Hybrid snobbery

The grocery store that will sell me damn good pizza but cannot deign to provide a soda that wasn’t squeezed from the bark of a tree has decided to offer preferred parking to the owner of hybrid automobiles, presumably to reward them for their contributions to the environment.


This, of course, is incredibly stupid, not only because it alienates a large percentage of the customer base, but because the idea that a hybrid is the best and only ecofriendly vehicle that a person can drive is a myth.

While a hybrid vehicle may reduce fuel consumption and CO2 emissions, the CO2 costs involved in the manufacture and transportation of a new vehicle can account for as much as 28 percent of the CO2 emissions that will be generated during the life of the vehicle, making the purchase of a used car or the choice to continue driving an older car an equally (if not more) eco-friendly decision.

And don't forget that the new hybrids‚ despite lower emissions and better gas mileage‚ actually have a much larger environmental impact in their manufacture, compared to non-hybrids. The batteries that store energy for the drive train are no friend to the environment‚ and having two engines under one hood increases manufacturing emissions. And all-electric vehicles are only emission-free if the outlet providing the juice is connected to a renewable energy source, not a coal-burning power plant, as is more likely.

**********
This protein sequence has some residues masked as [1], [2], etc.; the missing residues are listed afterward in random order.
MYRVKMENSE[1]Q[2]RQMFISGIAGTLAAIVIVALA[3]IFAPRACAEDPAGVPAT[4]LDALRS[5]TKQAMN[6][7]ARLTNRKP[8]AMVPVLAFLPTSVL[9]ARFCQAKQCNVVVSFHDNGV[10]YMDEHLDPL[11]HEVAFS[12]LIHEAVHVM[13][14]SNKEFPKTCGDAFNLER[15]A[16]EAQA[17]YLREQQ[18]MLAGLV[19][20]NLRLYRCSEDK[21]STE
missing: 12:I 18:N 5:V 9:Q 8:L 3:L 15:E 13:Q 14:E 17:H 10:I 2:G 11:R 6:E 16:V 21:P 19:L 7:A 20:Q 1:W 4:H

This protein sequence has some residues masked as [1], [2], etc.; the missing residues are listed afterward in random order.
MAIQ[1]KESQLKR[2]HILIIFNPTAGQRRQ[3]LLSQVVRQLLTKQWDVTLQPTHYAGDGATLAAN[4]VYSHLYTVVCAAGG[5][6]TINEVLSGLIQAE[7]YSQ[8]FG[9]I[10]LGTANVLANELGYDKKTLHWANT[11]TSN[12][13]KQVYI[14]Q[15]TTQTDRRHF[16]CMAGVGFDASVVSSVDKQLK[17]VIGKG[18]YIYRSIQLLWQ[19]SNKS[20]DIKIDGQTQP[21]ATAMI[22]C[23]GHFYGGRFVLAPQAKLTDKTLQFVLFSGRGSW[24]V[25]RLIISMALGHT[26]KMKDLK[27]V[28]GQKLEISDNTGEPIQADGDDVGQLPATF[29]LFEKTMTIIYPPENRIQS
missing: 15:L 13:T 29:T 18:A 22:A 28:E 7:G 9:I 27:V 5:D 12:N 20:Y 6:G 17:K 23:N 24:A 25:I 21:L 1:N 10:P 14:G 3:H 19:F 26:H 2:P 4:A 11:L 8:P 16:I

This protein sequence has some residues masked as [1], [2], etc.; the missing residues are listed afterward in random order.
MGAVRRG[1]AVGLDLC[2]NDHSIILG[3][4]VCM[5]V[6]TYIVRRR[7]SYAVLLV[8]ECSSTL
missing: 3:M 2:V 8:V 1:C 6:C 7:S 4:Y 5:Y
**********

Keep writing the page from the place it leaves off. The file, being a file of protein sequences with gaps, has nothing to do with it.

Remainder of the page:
I currently drive a 2003 Subaru Baja. I could have purchased a new car long ago but have opted to continue driving my nine year old vehicle because it’s still doing its job. It’s reliable, fuel efficient and in decent shape. To purchase a hybrid at this point would make no sense in terms of the environment.

Yet Whole Foods and other businesses catering to hybrid drivers ignore this scientific reality.


I’m guessing that rows of shiny new hybrids abutting their businesses do more to enhance the store’s image than a row of ten year old vehicles.